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Bruce Frank Primitive Art
208 W 83rd St NYC
+1 212 579 3596

Coffin End

Dayak, East Borneo, Indonesia
19th Century or before

This guardian from a coffin is skillfully carved and a dynamic example of Dayak art. The figure is carved in an animated style; it appears to be springing forward away from the coffin it originally terminated.  In the past, the Dayak created wooden coffins for high ranking members of their tribe that had anthropomorphic figures carved on both the ends of the coffin. These figures were typically carved in an aggressive and animated style. It is thought this posture both served to protect the deceased and actually transport the coffin to the upper spirit world. These coffins were stored in small caves on cliffs. This coffin end is carved from light wood, and its patina is typical of wooden sculptures found in these burial caves.

Coffin End

Dayak, East Borneo, Indonesia
19th Century or before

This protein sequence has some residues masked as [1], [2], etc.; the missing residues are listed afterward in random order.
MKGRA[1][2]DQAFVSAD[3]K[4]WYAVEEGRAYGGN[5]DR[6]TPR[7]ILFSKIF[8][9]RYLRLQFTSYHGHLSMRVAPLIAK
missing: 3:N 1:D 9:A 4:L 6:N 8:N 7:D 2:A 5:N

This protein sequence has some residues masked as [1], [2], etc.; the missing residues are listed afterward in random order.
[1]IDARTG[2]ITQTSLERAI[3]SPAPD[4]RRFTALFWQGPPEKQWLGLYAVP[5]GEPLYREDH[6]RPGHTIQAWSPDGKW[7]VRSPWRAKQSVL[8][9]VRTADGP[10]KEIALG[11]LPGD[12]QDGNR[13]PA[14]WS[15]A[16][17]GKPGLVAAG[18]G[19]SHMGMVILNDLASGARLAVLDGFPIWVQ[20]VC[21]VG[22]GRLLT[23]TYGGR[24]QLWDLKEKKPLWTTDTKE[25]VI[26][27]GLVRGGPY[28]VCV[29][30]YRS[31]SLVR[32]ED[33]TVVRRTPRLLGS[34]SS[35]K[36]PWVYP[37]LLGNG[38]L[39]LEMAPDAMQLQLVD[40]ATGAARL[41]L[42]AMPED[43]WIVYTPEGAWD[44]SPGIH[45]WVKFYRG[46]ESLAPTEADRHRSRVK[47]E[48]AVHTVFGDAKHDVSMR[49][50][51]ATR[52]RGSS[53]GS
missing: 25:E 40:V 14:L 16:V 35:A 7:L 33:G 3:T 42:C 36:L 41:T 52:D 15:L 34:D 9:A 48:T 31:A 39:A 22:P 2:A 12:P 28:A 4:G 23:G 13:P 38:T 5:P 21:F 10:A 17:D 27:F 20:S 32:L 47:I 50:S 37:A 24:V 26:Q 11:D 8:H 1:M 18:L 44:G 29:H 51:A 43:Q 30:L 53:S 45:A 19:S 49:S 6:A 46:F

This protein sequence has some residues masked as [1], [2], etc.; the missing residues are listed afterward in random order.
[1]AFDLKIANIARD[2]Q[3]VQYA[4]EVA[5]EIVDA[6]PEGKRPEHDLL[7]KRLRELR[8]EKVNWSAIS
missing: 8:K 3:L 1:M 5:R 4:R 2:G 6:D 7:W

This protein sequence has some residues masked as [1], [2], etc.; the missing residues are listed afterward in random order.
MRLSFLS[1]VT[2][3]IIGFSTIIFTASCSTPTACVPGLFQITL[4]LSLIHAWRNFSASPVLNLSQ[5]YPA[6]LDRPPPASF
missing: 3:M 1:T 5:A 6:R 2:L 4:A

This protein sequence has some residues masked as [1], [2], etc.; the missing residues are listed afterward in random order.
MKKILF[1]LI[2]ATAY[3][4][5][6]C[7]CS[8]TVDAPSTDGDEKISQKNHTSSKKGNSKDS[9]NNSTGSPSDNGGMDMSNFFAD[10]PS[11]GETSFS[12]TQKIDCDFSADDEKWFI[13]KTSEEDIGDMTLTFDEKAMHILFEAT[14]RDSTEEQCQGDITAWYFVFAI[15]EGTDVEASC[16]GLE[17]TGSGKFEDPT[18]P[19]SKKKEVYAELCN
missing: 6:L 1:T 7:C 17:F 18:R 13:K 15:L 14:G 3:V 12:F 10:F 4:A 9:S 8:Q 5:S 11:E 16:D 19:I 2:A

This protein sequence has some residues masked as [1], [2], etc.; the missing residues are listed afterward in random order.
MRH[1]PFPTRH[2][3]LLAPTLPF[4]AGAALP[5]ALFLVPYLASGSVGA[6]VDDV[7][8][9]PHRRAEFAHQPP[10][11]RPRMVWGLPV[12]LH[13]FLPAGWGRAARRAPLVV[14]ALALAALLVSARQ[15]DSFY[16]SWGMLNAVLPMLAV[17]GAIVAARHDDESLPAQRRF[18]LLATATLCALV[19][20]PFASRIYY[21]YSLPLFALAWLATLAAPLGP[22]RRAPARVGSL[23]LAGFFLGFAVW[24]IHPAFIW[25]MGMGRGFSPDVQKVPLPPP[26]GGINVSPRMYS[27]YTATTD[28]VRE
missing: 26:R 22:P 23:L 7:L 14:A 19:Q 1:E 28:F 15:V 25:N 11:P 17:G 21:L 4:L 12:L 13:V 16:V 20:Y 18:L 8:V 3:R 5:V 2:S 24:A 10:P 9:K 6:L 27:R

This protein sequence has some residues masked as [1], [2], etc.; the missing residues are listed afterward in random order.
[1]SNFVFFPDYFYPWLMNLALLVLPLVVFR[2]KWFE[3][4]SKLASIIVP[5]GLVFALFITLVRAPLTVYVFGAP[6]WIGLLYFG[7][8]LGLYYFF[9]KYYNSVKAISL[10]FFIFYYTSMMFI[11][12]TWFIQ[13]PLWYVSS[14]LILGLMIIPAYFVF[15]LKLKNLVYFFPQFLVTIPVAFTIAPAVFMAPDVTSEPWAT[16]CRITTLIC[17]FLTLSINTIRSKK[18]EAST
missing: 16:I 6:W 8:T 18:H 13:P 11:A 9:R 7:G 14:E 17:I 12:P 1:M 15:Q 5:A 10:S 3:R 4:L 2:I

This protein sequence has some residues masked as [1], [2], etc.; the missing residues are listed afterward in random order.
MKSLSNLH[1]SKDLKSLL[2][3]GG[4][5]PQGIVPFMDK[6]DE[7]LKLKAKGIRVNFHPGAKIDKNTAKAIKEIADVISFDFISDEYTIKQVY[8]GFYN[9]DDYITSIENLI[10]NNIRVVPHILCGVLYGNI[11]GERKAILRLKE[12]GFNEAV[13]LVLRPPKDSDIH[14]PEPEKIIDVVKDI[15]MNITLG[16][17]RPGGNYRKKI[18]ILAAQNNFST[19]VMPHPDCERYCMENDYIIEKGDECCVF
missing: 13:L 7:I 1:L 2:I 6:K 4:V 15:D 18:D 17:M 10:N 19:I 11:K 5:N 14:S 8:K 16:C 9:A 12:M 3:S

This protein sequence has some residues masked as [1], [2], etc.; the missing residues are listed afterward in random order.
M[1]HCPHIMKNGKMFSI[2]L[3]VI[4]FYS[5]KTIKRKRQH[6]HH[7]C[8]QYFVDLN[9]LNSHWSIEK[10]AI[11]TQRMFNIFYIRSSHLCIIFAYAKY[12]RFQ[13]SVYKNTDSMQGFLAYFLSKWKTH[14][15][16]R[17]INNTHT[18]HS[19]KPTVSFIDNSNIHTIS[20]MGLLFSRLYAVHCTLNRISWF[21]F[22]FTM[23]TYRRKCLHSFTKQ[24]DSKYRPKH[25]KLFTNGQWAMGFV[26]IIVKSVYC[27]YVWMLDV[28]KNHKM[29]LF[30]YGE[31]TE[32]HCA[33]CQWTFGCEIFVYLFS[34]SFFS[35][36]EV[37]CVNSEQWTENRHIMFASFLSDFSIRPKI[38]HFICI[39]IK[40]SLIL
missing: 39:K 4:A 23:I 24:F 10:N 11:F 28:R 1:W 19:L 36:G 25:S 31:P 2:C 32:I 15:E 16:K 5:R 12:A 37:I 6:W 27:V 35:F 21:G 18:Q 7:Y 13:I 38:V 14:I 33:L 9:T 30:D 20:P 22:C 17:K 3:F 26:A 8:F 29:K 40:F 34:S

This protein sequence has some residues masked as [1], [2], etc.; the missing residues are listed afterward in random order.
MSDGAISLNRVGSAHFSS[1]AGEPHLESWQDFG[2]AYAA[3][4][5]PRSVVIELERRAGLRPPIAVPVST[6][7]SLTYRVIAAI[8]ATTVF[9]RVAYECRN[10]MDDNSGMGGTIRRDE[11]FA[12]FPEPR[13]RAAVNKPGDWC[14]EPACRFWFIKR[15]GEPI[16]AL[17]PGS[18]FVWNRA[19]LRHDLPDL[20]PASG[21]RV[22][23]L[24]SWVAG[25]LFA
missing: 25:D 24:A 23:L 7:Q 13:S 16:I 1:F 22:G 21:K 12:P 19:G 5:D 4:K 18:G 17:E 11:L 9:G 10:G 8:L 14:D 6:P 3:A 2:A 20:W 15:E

This guardian from a coffin is skillfully carved and a dynamic example of Dayak art. The figure is carved in an animated style; it appears to be springing forward away from the coffin it originally terminated.  In the past, the Dayak created wooden coffins for high ranking members of their tribe that had anthropomorphic figures carved on both the ends of the coffin. These figures were typically carved in an aggressive and animated style. It is thought this posture both served to protect the deceased and actually transport the coffin to the upper spirit world. These coffins were stored in small caves on cliffs. This coffin end is carved from light wood, and its patina is typical of wooden sculptures found in these burial caves.